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Assessment of nociceptive trigeminal pathways by laser-evoked potentials and laser silent periods in patients with painful temporomandibular disorders

A Romaniello, G Cruccu, G Frisardi, L Arendt-Nielsen, P Svensson
Pain 2003, 103 (1): 31-9
12749956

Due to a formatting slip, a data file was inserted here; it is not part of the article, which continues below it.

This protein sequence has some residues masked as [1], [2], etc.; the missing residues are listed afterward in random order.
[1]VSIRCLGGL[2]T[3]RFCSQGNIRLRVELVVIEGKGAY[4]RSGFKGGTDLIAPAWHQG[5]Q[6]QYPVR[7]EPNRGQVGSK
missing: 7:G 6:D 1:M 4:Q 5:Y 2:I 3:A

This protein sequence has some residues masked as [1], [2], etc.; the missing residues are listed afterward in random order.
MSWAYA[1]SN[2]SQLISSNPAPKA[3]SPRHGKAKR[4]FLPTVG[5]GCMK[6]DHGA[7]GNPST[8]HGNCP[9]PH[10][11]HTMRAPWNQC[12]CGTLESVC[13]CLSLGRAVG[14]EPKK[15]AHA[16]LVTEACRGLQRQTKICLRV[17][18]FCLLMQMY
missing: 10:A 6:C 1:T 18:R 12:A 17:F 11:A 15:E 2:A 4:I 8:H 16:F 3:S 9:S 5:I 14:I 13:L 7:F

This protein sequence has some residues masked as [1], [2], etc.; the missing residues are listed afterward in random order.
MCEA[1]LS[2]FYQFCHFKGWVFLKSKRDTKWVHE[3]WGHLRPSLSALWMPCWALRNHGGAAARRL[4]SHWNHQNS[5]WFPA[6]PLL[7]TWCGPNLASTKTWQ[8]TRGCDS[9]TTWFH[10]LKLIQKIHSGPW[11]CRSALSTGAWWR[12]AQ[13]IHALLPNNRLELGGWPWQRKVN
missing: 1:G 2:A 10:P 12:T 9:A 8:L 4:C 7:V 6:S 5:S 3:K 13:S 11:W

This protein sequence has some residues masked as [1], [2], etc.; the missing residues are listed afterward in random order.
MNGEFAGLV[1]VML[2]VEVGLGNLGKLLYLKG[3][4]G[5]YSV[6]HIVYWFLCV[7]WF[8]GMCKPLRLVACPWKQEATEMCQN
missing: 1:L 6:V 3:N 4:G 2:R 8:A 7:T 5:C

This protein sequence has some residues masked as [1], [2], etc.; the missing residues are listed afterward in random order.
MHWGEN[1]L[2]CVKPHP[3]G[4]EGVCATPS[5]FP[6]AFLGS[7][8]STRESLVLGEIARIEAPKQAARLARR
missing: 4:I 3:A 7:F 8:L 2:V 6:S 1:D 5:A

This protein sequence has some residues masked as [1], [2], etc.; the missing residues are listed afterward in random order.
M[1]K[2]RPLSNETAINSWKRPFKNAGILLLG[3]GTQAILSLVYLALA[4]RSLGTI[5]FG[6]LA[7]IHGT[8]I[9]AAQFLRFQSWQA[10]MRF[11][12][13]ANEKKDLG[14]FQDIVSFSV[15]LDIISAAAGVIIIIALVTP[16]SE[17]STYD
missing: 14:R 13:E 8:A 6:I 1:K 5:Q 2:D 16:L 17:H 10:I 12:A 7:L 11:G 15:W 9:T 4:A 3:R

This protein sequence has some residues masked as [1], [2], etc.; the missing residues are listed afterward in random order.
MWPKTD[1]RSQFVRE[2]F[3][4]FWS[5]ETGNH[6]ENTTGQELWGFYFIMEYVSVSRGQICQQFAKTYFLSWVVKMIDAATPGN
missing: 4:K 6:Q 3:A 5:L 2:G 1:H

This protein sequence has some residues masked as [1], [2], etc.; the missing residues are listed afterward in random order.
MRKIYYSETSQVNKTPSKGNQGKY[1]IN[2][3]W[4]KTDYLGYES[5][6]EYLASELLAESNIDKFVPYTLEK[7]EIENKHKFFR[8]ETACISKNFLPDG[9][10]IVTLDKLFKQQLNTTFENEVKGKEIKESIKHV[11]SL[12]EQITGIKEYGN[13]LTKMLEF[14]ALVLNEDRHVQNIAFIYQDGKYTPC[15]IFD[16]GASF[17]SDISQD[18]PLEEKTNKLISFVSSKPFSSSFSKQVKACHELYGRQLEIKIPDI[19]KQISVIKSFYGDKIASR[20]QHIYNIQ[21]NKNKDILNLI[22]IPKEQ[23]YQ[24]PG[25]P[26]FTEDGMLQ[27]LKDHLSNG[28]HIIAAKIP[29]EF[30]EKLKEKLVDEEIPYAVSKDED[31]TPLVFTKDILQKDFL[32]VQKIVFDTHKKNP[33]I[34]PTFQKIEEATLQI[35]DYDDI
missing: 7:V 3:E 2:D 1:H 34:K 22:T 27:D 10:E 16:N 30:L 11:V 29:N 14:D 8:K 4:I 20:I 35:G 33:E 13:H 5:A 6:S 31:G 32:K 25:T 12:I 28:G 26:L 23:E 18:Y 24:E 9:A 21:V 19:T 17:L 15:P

We assessed the trigeminal nociceptive pathways in patients with painful temporomandibular disorders (TMD) and control subjects using a CO(2)-laser stimulator which provides a predominant activation of the nociceptive system. Fifteen patients with unilateral pain were examined in accordance with the Research Diagnostic Criteria for TMD and 30 gender- and age-matched individuals were included as a control group. Laser-evoked potentials (LEPs) and laser silent periods (LSPs) after stimulation of the perioral region (V2/V3) on the painful and non-painful sides were recorded in all subjects. LEPs were evoked by low-intensity pulses (1.5 x perception threshold (PTh)) and recorded from scalp electrodes at the vertex. LSPs were evoked by high-intensity pulses (4 x PTh) and recorded bilaterally from masseter muscles with surface electromyogram (EMG) electrodes. Subjects also assessed the stimulus intensity on a 0-10 rating scale. LEPs had normal latency but smaller amplitude in TMD patients compared to the control group (P<0.001). Side-to-side comparison within patients showed that LEP amplitude was even more reduced after stimulation on the painful than the non-painful side (P<0.001). TMD patients showed a significant side-asymmetry of the pre-stimulus EMG activity, with a smaller value in the muscle on the painful side (P<0.001). LSPs were completely absent bilaterally in 12 TMD patients and unilaterally in two patients; only one patient had normal and bilateral LSPs. TMD patients perceived the laser stimulus less intense on the painful than the non-painful side (P<0.05). We found suppression of cortical responses and brainstem reflexes elicited by a predominantly nociceptive input in TMD patients. These findings are consistent with recent experimental pain studies and suggest that chronic craniofacial pain in TMD patients may be associated with a dysfunction of the trigeminal nociceptive system.

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